The life of a teenager, in her last year of high school in Charleston, South Carolina, is upended when her mother leaves her father and cuts all contact with her family. Things get even ... See full summary »
The life of a teenager, in her last year of high school in Charleston, South Carolina, is upended when her mother leaves her father and cuts all contact with her family. Things get even more complicated when her older sister shows up with a new husband and a pregnancy she's bitter and ambivalent about, and moves back in. They all spend the rest of the summer trying to come to grips with their lives. Written by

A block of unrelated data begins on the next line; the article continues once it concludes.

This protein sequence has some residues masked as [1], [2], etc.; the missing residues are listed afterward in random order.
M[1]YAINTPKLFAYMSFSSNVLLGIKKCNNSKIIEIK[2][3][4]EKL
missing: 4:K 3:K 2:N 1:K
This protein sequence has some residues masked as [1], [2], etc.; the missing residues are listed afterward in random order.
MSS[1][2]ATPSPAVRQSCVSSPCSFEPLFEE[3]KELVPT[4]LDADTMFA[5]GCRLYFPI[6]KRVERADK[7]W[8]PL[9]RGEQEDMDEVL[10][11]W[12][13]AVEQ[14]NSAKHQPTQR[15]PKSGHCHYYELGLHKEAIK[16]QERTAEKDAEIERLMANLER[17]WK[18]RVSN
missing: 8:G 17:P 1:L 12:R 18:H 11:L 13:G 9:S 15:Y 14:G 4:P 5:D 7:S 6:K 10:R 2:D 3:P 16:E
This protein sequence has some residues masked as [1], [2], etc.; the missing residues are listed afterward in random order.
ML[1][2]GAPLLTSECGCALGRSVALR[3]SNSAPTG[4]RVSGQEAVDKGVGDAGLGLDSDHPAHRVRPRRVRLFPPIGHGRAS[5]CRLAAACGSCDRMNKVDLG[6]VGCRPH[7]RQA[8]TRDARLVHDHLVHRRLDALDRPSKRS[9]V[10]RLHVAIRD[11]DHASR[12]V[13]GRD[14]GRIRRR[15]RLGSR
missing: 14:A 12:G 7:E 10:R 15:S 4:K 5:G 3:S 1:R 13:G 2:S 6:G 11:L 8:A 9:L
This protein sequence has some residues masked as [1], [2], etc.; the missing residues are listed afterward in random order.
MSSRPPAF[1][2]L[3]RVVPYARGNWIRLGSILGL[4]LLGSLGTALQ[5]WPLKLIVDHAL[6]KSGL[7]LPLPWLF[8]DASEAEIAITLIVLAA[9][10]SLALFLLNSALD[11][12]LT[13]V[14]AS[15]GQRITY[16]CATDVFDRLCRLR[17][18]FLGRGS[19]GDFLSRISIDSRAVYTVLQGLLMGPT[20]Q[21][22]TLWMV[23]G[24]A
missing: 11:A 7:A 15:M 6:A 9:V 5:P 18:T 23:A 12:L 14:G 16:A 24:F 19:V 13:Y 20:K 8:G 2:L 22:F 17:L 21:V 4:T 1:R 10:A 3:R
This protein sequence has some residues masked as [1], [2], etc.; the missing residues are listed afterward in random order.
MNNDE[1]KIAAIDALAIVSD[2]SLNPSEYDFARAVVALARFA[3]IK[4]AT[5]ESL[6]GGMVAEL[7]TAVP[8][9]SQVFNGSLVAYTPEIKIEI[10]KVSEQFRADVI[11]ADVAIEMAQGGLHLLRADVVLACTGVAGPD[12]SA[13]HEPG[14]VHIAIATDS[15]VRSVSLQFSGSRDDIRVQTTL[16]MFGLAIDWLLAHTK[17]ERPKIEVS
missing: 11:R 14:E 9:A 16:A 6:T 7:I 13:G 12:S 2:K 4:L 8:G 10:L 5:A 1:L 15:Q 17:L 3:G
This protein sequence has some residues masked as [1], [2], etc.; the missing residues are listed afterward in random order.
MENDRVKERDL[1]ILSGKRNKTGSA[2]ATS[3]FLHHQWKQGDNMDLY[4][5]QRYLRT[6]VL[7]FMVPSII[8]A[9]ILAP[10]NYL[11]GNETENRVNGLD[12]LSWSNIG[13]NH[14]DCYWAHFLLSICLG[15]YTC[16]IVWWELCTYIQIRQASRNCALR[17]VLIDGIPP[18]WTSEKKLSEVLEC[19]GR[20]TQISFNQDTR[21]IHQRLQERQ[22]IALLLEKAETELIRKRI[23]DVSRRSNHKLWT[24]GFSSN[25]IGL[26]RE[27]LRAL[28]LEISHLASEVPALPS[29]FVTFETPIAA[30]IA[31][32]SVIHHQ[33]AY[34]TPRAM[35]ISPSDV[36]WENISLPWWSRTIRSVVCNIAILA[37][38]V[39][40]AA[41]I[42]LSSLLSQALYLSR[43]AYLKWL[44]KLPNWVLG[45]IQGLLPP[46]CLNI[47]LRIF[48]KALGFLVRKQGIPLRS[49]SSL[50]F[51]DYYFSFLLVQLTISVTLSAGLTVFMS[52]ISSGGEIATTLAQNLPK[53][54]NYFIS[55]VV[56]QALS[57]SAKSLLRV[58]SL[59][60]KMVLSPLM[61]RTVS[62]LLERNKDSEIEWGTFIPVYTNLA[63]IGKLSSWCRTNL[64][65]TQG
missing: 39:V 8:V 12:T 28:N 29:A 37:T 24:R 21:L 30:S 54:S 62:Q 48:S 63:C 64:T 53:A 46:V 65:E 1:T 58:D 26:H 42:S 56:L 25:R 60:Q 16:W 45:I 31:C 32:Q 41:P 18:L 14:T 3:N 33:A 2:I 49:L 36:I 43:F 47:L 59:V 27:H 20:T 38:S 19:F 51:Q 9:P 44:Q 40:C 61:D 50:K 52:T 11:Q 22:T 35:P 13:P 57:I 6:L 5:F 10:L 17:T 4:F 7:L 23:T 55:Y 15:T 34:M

This wonderful film explores matters of the heart neither in a sentimental way nor in a cynical way--rather honestly, giving respect to the feelings, hopes and thoughts of the characters. Set in present-day South Carolina, Albert Finney portrays a retired contractor, who appears to have retired from life before he retired from his job. His performance is so spot-on as to be transparent, allowing the viewer to enter completely into his character and almost "be him." The story opens with his wife leaving him, and the core of the film focusses on how he and his younger daughter, played by Kathryn Erbe, deal with this unexpected event. Miss Erbe is as good as Mr. Finney and surpasses him in delineating a "real" Southern human being, not the typical stereotype or the northerner in disguise (see: Susan Sarandon in The Client or Charles Mitchell in Cookie's Fortune--good performances but about as southern as Sherlock Holmes). This is very much an ensemble film, with good performances also coming from Suzy Amis, Piper Laurie, Alfre Woodard, and Ethan Hawke. I particularly liked Miss Amis who has a difficult partto create, sustain and evolve in a plausible fashion. She walks the actor's proverbial "tightrope" beautifully. The plot has several strands, including Miss Erbe's dealing with budding sexuality (she plays a graduating high school senior), the older sister's arrival on the scene, and others you MUST see for yourself. This movie was directed by Bruce Beresford and should have received a much wider audience when released in theatres. But its subtlety, lack of sex and violence, and its refusal to sacrifice quality for the chance of a wider audience. I strongly recommend this film.
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